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    Re: Wind & Current Navigation
    From: Dan Allen
    Date: 2003 Apr 22, 18:05 -0700

    On Tuesday, April 22, 2003, at 12:48 PM, George Istok wrote:
    > I have always thought that navigation and piloting were separate
    > concepts.
     From the American Heritage Dictionary:
    piloting n.
    1. The occupation or service of a pilot.
    2. Nautical. Coastal navigation, as by reference to buoys and soundings.
    If we poke around in the etymological soil for the roots of the word
    pilot, we find that it goes back to the Indo-European root ped-,
    meaning �foot.� From the lengthened-grade suffixed form pedo- came the
    Greek word pedon, �blade of an oar,� and in the plural, �rudder.� In
    Medieval Greek there is assumed to have existed the derivative pedotes,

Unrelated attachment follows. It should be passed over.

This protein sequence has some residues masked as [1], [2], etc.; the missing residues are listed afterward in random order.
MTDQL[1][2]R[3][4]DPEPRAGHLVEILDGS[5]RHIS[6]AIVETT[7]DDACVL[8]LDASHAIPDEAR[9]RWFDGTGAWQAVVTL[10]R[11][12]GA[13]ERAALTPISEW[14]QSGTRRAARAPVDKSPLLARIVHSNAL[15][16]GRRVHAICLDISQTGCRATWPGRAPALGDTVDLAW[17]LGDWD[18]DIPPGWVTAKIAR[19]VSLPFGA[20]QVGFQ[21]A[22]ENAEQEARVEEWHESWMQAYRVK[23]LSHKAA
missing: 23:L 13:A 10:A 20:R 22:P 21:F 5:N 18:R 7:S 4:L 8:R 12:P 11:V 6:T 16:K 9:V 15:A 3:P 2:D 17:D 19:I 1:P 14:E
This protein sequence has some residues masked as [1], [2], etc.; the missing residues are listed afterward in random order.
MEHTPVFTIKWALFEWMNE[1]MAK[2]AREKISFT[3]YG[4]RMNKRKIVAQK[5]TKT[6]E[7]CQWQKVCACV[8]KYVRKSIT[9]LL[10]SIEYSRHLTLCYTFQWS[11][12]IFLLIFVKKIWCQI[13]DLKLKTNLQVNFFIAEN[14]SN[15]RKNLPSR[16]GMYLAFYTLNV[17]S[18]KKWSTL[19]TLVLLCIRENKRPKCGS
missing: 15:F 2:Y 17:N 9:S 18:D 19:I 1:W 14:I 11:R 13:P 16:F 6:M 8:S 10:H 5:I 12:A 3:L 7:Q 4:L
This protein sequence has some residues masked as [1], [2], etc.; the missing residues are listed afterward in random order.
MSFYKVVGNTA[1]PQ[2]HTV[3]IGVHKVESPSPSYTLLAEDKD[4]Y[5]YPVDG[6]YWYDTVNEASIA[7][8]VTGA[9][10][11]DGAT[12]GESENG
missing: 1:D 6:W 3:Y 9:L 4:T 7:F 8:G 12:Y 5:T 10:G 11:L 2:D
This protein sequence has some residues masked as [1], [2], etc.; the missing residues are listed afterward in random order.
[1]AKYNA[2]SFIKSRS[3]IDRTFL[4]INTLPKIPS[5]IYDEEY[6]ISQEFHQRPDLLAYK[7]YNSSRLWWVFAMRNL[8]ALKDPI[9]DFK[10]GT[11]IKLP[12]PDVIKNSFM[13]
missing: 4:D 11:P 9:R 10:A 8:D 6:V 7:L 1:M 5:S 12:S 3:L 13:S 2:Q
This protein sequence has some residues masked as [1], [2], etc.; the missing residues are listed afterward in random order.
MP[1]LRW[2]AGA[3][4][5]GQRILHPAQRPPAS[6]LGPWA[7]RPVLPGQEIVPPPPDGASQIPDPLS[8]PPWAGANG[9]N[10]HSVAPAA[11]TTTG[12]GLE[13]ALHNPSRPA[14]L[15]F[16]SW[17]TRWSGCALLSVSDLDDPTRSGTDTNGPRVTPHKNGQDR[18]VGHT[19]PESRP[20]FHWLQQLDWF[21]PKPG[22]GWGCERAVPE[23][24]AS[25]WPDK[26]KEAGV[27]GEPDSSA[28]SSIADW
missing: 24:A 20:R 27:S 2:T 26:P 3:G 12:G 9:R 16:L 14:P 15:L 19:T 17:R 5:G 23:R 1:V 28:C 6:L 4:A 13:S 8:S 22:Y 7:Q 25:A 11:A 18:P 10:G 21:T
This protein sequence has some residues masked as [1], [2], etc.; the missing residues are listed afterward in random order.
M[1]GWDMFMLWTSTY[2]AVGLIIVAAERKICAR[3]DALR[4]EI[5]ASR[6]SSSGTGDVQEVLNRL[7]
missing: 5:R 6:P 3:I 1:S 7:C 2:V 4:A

�steersman,� which passed into Old Italian and acquired several forms,
    including pedota, and pilota, the form that was borrowed into Old
    French as pilot. English borrowed the word from French, and as pilot it
    has moved from the water to the air, first being recorded in 1848 with
    reference to an airborne pilot�a balloonist.
    navigate v.
    1. To plan, record, and control the course and position of (a ship or
    an aircraft).
    2. To follow a planned course on, across, or through: navigate a stream.
    [Latin navigare, navigat- : navis, ship; see nau- below + agere, to
    drive, lead; see ag- below.]
    I'll check the OED later...

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